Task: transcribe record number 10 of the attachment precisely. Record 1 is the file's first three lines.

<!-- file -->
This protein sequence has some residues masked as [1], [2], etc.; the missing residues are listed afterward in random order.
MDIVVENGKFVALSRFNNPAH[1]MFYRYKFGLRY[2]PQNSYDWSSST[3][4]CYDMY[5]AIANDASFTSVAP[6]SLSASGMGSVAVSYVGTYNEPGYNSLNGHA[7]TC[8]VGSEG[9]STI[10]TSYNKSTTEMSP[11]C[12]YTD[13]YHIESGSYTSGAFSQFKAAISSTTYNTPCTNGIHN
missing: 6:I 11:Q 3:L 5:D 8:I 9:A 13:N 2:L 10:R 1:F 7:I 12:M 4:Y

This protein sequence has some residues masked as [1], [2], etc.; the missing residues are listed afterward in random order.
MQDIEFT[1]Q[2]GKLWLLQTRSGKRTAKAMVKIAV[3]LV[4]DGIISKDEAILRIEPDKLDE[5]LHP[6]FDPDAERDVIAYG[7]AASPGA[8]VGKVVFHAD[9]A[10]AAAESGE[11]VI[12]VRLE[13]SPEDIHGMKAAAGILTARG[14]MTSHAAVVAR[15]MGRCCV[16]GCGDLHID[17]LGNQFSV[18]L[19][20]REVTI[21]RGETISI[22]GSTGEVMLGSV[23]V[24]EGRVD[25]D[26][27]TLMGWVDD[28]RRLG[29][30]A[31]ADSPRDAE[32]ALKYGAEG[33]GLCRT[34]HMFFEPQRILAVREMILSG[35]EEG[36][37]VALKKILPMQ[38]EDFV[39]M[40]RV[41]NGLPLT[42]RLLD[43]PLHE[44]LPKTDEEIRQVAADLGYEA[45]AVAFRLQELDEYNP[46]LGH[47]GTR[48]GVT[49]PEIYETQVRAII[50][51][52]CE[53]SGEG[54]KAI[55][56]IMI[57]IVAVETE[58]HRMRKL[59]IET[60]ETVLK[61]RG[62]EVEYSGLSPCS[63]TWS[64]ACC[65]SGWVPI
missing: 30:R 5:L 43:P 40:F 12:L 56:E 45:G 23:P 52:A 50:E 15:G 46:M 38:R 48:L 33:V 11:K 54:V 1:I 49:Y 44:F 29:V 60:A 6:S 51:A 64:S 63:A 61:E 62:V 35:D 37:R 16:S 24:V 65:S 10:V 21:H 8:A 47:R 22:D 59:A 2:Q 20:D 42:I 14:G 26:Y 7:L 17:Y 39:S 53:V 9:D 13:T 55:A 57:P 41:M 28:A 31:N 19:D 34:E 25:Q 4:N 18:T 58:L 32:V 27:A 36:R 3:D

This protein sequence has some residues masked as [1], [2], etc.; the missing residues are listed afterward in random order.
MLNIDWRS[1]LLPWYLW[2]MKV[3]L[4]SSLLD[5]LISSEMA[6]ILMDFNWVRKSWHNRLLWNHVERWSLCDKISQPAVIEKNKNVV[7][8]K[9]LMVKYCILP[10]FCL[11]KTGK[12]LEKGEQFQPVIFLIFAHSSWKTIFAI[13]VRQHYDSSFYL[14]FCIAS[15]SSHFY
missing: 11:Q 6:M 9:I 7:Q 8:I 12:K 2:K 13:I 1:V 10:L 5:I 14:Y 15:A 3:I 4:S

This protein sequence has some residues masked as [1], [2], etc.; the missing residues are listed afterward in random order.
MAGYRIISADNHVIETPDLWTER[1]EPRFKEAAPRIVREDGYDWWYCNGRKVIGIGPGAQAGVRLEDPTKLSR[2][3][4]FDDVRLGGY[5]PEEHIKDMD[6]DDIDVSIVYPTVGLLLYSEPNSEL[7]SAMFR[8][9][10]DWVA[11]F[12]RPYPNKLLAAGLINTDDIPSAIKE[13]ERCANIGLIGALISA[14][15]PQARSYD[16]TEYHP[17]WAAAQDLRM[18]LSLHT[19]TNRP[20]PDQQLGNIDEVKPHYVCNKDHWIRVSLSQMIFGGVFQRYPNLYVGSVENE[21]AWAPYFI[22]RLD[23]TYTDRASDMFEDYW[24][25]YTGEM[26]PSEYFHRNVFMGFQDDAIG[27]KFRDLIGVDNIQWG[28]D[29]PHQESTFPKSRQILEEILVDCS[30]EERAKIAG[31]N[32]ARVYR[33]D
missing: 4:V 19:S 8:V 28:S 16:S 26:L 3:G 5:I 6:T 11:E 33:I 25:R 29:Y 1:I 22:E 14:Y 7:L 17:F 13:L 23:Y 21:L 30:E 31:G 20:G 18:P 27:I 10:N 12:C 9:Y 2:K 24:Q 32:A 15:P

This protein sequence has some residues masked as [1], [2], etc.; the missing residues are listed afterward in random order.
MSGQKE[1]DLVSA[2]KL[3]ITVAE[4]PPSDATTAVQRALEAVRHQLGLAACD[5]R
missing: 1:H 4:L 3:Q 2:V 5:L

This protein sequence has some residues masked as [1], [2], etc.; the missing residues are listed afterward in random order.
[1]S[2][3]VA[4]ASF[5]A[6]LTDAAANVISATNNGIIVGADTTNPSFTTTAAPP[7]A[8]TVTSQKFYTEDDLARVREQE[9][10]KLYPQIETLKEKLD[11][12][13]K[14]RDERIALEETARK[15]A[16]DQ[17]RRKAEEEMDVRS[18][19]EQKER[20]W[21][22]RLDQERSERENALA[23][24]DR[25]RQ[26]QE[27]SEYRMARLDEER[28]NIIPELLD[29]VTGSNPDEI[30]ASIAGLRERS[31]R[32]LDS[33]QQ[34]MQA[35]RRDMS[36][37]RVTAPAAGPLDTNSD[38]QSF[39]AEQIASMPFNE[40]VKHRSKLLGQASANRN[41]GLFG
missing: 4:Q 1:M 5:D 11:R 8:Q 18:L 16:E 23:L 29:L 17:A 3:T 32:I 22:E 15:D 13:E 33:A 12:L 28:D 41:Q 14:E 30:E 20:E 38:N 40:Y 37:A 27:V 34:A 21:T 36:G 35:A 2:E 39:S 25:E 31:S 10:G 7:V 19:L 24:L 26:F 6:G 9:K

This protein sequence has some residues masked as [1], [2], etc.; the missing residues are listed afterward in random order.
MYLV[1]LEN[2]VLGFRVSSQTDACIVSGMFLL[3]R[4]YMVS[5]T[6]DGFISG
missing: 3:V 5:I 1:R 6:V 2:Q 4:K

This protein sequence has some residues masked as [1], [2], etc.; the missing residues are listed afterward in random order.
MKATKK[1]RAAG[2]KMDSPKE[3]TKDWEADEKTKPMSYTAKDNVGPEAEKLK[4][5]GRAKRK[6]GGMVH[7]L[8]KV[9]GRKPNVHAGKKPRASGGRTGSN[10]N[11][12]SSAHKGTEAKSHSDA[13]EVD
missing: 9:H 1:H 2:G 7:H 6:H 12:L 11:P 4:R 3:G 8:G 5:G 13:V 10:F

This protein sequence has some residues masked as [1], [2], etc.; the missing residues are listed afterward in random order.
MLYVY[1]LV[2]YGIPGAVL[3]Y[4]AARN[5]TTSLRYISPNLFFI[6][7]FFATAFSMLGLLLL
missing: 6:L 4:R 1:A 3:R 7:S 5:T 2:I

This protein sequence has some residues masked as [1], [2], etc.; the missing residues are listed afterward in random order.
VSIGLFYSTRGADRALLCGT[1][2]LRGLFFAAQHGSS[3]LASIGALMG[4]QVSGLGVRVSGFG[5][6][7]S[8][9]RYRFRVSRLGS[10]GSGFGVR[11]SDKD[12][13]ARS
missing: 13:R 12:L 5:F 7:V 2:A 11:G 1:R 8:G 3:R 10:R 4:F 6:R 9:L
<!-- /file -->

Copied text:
This protein sequence has some residues masked as [1], [2], etc.; the missing residues are listed afterward in random order.
VSIGLFYSTRGADRALLCGT[1][2]LRGLFFAAQHGSS[3]LASIGALMG[4]QVSGLGVRVSGFG[5][6][7]S[8][9]RYRFRVSRLGS[10]GSGFGVR[11]SDKD[12][13]ARS
missing: 13:R 12:L 5:F 7:V 2:A 11:G 1:R 8:G 3:R 10:R 4:F 6:R 9:L